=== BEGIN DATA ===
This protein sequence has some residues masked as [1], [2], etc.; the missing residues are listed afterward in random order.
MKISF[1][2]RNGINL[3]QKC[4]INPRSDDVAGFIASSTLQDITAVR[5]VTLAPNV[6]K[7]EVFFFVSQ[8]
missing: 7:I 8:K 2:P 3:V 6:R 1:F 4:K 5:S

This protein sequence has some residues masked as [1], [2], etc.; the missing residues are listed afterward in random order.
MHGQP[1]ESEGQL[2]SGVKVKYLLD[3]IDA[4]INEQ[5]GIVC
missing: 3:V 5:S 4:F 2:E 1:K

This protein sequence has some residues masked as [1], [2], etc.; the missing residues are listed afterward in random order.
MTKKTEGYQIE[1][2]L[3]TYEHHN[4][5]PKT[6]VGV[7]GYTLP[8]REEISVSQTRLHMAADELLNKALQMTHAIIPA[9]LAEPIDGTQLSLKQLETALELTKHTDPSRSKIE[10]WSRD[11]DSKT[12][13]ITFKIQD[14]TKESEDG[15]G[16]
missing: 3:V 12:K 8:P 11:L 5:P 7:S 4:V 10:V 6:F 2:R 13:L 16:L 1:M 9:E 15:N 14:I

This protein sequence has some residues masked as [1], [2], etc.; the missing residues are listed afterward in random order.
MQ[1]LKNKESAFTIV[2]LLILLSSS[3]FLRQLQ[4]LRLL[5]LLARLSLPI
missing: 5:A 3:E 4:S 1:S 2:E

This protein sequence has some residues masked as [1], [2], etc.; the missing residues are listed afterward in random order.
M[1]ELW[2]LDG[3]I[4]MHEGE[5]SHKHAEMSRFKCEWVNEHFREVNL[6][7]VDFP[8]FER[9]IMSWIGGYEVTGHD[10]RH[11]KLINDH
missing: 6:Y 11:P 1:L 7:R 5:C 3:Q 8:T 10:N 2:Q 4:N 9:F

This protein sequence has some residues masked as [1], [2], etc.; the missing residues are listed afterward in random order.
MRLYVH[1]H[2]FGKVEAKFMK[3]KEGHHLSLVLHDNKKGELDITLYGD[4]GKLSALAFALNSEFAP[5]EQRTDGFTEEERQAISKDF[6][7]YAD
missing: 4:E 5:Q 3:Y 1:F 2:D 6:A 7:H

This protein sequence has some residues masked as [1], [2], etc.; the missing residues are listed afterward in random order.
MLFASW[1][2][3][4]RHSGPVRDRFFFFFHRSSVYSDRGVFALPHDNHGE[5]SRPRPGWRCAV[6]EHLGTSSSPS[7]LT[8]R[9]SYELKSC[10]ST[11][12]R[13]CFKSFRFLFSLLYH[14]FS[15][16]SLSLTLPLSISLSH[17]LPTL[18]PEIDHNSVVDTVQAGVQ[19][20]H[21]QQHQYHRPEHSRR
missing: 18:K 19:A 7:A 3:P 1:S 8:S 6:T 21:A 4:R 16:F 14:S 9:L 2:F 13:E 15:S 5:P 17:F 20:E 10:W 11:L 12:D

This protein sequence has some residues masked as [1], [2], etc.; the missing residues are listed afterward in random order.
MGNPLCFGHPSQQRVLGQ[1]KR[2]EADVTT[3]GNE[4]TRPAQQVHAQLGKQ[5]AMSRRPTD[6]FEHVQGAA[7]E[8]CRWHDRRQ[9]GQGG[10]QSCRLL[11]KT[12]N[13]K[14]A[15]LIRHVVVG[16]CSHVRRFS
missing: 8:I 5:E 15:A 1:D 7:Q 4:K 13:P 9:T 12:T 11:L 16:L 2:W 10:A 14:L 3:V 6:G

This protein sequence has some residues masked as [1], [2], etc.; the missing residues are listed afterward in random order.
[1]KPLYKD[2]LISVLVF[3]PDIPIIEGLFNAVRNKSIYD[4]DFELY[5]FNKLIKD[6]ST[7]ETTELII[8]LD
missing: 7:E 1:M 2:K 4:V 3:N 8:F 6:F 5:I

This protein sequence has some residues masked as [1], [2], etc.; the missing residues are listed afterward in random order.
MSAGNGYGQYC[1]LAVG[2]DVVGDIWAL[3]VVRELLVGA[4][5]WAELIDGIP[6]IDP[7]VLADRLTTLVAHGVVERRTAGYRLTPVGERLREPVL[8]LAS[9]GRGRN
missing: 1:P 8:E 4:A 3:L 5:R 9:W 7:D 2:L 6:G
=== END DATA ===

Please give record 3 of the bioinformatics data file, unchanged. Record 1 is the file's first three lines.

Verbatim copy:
This protein sequence has some residues masked as [1], [2], etc.; the missing residues are listed afterward in random order.
MTKKTEGYQIE[1][2]L[3]TYEHHN[4][5]PKT[6]VGV[7]GYTLP[8]REEISVSQTRLHMAADELLNKALQMTHAIIPA[9]LAEPIDGTQLSLKQLETALELTKHTDPSRSKIE[10]WSRD[11]DSKT[12][13]ITFKIQD[14]TKESEDG[15]G[16]
missing: 3:V 12:K 8:P 11:L 5:P 7:S 4:V 10:V 6:F 2:R 13:L 16:L 1:M 9:E 15:N 14:I